It is often argued that many people are forced to eat a less healthy diet than they would like due to the high cost of choosing the healthy option.
But is it really true that healthy foods are more expensive? Several studies have shown that this does indeed appear to be the case. In 2014 the Daily Mail reported on a study undertaken by researchers at Cambridge University which suggests that eating healthily will cost you three times as much as an unhealthy diet.
The study looked at the cost per calorie of 94 popular foods and drinks which were rated according to government criteria to determine how healthy they were. They found that 1000 calories of unhealthy food cost £2.50, whereas the same amount of healthy food would set you back £7.49.
A 2018 study undertaken for Compare The Market also showed that some high street food chains charge almost six times as much per 100 calories for the healthy option compared with the less healthy menu items.
Perhaps surprisingly, Pret a Manger which is often seen as one of the more healthy places to go for food had a 596% difference in price between the unhealthy and healthy options, while KFC had the smallest price difference at 154%.
Can we all afford to eat healthily?
A survey cited in the Daily Mail’s coverage found that 39% of people rate the price of food as the most important factor when it comes to making a choice, whereas only 9% considered how healthy the food is to be the most important factor that influenced their decision.
This suggests that the only people who are able to afford to worry a little less about their budget are able to prioritise the healthiness of their food choices and that it’s fair to assume that many people would make different choices if money were not an issue.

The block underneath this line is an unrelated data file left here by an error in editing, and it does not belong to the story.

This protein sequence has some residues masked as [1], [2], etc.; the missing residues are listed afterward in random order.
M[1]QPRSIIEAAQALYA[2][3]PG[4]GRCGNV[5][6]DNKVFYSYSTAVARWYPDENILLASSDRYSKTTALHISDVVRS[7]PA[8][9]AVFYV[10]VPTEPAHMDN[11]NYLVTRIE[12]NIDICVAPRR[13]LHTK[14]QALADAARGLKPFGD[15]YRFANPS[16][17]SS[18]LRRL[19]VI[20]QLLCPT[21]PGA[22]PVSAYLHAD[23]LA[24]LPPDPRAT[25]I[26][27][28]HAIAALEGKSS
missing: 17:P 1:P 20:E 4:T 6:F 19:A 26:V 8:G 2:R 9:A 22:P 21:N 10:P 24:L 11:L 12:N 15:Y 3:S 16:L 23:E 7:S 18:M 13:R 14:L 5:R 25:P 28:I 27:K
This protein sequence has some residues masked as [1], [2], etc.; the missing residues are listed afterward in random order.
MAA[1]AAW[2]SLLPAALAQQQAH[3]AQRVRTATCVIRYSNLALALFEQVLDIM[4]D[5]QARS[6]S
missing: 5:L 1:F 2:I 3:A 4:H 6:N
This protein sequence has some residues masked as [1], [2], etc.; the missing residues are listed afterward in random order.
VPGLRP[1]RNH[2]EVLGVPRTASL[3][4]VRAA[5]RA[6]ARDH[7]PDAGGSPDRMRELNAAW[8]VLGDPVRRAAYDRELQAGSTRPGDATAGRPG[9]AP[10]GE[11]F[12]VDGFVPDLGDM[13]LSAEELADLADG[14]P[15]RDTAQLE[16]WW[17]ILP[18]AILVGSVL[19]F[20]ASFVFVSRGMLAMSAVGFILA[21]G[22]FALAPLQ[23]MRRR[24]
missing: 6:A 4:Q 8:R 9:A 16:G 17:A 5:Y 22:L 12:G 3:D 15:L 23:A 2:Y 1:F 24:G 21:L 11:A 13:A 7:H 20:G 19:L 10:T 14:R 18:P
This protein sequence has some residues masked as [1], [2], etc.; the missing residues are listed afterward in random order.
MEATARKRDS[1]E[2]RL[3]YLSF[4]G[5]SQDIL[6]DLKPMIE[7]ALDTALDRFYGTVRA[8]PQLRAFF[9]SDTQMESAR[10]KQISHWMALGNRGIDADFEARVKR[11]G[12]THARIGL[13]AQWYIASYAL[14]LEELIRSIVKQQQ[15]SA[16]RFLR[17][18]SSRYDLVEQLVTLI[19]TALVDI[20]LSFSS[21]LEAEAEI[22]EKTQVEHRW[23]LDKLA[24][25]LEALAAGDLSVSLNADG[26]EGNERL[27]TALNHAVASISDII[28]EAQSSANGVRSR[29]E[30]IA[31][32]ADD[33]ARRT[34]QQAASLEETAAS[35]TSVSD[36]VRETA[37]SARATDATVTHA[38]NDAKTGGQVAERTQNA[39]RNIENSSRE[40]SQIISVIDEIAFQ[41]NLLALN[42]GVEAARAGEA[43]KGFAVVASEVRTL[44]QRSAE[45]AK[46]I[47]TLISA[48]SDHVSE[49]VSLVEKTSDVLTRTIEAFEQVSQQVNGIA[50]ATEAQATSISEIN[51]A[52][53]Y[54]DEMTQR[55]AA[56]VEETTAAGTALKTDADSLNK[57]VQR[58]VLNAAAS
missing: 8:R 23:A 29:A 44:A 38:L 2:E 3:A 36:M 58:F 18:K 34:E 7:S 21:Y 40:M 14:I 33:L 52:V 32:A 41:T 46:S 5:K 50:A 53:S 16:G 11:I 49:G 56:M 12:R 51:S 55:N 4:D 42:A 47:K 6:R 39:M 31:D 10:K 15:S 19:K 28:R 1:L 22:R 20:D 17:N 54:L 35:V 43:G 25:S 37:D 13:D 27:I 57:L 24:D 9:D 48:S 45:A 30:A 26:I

The increase in the difference in price between healthy and unhealthy food may very well be a contributing factor to the deteriorating health of the population, and indeed with the rise of food poverty in the UK leading to an increased demand for food banks, the poorest in our society may have very little choice over the food they consume at all.
How you can save money on healthy food
Luckily there are a few things you can do to be savvy and eat a healthier diet while keeping costs to a minimum. This article from Lifehacker gives some great suggestions to get you started.
Cooking from scratch is by far the most cost-effective way of eating cheaply, so if you currently rely on ready meals and takeaways you could save a small fortune by learning to cook. Many of us are time-poor, but stir fries are not only cheap, but also quick and easy, and anybody can make them. This roundup from Olive gives 17 great stir fry ideas to get you started.
Meal planning and sticking to a shopping list will ensure you only buy the things you need to make meals and you can even price up the ingredients of recipes before you head to the shops online. It’s a good idea to have a collection of go-to recipes that you know you like that are budget friendly.
Buying whole chickens is a great way to get meat and protein in your diet cheaply, as they are some of the best value meat you’ll find in the supermarket. A whole chicken can last several meals and is very versatile, the leftovers can be enjoyed reheated with vegetables or cold in a salad.
Pulses such as beans, lentils and peas are packed with protein and fibre as well as vitamins and minerals, and are a great addition to a healthy diet if you cannot afford to eat meat, or are a vegetarian.
If you are savvy and organised, it is indeed possible to eat healthily on a tighter budget, but the sharp increase in price between healthy and unhealthy foods is something that ought to be addressed in order to ensure that it is realistic for us all to become healthier as a nation.